The deformation of a viscoelastic drop suspended in a Newtonian fluid subjectedto a steady shear is investigated using a front-tracking finite-difference method.The viscoelasticity is modelled using the Oldroyd-B constitutive equation. The dropresponse with increasing relaxation timeλand varying polymeric to the total dropviscosity ratioβis studied and explained by examining the elastic and viscousstresses at the interface. Steady-state drop deformation was seen to decrease from itsNewtonian value with increasing viscoelasticity. A slight non-monotonicity in steady-state deformation with increasing Deborah number is observed at high Capillarynumbers. Transient drop deformation displays an overshoot before settling downto a lower value of deformation. The overshoot increases with increasingβ.Thedrop shows slightly decreased alignment with the flow with increasing viscoelasticity.A simple ordinary differential equation model is developed to explain the variousbehaviours and the scalings observed numerically. The critical Capillary number fordrop breakup is observed to increase with Deborah number owing to the inhibitiveeffects of viscoelasticity, the increase being linear for small Deborah number.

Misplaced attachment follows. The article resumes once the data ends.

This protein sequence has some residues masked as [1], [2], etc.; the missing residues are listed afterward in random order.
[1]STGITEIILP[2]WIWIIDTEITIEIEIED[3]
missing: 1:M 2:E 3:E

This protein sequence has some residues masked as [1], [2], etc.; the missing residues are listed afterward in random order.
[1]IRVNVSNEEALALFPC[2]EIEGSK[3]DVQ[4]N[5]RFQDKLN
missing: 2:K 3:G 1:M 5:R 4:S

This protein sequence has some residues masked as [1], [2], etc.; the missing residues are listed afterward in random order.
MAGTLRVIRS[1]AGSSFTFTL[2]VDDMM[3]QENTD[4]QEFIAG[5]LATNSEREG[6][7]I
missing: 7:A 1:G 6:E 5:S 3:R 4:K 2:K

Two-dimensional simulations of fl ow instability at the interface of a three-layer, density-matched, viscosity-stratifi ed Poiseuille fl ow are performed using a front-tracking/fi nite difference method. This is an extension of the study for the stability of two-layer viscosity-stratifi ed fl ow of Cao et al., Int. J. Multiphase Flow, 30, 1485-1508 (2004). We present results for large-amplitude non-linear evolution of the interface for varying viscos-ity ratio m, Weber number We, and phase difference between the perturbations of the two interfaces. Strong non-linear behaviour is observed for relatively large initial perturbation amplitude. The higher viscosity fl uid is drawn out as a fi nger that penetrates into the lower viscosity layer. The fi nger originates at the crest of the perturbation at the interface. The simulated interface shape compares well with previously reported experiments. Increasing interfacial tension retards the growth rate of the interface as expected, whereas increasing the viscosity ratio enhances it. The sinuous instability appears to evolve faster than the varicose one. For certain fl ow parameters the high-viscosity fi nger displays a bulbous tip, which is also seen in our previously conducted experiments and two-layer results, although it is less pronounced. The low-viscosity intruding fi nger does not display this curious bulbous tip. Drop formation is precluded by the two-dimensional nature of the calculations